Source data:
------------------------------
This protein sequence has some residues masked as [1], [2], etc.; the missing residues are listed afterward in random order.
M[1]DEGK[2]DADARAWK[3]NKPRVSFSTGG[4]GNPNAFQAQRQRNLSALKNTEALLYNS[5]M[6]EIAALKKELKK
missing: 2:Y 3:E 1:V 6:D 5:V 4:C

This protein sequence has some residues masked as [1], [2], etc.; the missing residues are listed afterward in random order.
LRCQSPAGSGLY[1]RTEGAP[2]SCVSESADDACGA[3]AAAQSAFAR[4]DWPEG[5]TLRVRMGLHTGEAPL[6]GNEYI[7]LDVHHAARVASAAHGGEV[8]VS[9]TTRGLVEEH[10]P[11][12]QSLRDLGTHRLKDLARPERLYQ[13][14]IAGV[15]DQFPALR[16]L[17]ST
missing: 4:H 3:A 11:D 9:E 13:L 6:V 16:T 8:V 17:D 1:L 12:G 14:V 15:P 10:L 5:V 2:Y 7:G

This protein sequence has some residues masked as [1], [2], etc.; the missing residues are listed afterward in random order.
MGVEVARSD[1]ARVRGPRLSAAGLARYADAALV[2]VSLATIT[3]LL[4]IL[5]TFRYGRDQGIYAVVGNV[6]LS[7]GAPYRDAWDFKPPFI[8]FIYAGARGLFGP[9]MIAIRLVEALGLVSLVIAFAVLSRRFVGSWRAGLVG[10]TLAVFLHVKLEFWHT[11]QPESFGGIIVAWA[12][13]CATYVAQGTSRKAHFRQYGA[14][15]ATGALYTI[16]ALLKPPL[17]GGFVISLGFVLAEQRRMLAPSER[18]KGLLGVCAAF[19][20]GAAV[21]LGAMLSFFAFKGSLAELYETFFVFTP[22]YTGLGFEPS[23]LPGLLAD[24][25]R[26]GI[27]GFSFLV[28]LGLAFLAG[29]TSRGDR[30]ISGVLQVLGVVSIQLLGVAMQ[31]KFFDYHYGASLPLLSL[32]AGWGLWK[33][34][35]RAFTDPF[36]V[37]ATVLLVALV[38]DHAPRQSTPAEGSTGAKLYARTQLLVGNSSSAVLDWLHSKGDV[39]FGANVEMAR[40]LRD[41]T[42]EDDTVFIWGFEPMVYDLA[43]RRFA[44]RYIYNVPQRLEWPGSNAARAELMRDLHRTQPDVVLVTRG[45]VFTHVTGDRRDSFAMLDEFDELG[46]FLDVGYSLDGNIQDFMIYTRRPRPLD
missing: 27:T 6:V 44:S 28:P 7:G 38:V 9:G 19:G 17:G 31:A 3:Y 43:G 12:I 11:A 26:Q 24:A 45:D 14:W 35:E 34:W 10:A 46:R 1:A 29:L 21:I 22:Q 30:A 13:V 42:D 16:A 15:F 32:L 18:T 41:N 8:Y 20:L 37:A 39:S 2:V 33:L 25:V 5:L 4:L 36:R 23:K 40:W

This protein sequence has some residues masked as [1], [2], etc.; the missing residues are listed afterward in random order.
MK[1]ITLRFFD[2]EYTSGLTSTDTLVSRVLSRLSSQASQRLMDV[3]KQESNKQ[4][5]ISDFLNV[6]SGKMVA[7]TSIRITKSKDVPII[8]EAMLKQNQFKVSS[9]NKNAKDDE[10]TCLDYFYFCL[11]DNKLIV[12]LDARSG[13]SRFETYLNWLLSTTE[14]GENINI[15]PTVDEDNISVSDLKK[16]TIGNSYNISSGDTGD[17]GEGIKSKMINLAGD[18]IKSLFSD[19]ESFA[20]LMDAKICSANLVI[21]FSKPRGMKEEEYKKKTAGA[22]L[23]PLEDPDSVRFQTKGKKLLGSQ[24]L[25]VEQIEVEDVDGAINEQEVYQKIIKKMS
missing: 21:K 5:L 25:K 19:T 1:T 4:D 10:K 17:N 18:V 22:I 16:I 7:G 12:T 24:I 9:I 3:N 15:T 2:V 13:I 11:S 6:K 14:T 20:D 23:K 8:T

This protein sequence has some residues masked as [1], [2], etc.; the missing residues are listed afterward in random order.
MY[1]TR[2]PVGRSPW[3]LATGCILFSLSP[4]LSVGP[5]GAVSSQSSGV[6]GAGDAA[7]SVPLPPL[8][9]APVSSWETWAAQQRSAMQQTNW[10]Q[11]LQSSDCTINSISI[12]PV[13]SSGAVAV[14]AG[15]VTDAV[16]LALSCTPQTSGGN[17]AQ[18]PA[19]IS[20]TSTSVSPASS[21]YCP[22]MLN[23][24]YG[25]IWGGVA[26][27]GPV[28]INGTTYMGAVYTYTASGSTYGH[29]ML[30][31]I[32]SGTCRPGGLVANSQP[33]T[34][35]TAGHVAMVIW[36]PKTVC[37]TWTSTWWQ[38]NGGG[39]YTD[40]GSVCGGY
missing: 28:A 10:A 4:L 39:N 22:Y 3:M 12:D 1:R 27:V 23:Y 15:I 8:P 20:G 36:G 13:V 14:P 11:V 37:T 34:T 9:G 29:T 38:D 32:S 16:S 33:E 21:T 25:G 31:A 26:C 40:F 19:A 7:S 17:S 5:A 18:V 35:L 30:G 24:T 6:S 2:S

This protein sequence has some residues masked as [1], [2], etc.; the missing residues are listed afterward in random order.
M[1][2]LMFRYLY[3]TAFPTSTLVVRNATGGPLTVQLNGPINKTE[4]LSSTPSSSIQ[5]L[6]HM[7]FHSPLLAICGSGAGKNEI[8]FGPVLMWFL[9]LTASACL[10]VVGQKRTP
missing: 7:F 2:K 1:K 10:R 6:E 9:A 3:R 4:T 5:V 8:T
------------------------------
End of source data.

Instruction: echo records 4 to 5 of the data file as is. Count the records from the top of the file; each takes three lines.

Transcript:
This protein sequence has some residues masked as [1], [2], etc.; the missing residues are listed afterward in random order.
MK[1]ITLRFFD[2]EYTSGLTSTDTLVSRVLSRLSSQASQRLMDV[3]KQESNKQ[4][5]ISDFLNV[6]SGKMVA[7]TSIRITKSKDVPII[8]EAMLKQNQFKVSS[9]NKNAKDDE[10]TCLDYFYFCL[11]DNKLIV[12]LDARSG[13]SRFETYLNWLLSTTE[14]GENINI[15]PTVDEDNISVSDLKK[16]TIGNSYNISSGDTGD[17]GEGIKSKMINLAGD[18]IKSLFSD[19]ESFA[20]LMDAKICSANLVI[21]FSKPRGMKEEEYKKKTAGA[22]L[23]PLEDPDSVRFQTKGKKLLGSQ[24]L[25]VEQIEVEDVDGAINEQEVYQKIIKKMS
missing: 21:K 5:L 25:K 19:T 1:T 4:D 10:K 17:N 18:V 22:I 16:I 7:G 12:T 24:I 9:I 3:N 15:T 2:V 13:I 11:S 6:K 14:T 20:D 23:K 8:T

This protein sequence has some residues masked as [1], [2], etc.; the missing residues are listed afterward in random order.
MY[1]TR[2]PVGRSPW[3]LATGCILFSLSP[4]LSVGP[5]GAVSSQSSGV[6]GAGDAA[7]SVPLPPL[8][9]APVSSWETWAAQQRSAMQQTNW[10]Q[11]LQSSDCTINSISI[12]PV[13]SSGAVAV[14]AG[15]VTDAV[16]LALSCTPQTSGGN[17]AQ[18]PA[19]IS[20]TSTSVSPASS[21]YCP[22]MLN[23][24]YG[25]IWGGVA[26][27]GPV[28]INGTTYMGAVYTYTASGSTYGH[29]ML[30][31]I[32]SGTCRPGGLVANSQP[33]T[34][35]TAGHVAMVIW[36]PKTVC[37]TWTSTWWQ[38]NGGG[39]YTD[40]GSVCGGY
missing: 28:A 10:A 4:L 39:N 22:Y 3:M 12:D 1:R 27:V 23:Y 15:I 8:P 20:G 36:G 13:V 14:P 11:V 37:T 34:T 9:G 29:T 38:D 32:S 16:S 33:E 21:T 25:G 31:A 26:C 40:F 19:A 7:S 17:S 5:A 18:V 35:L 30:G 24:T 6:S 2:S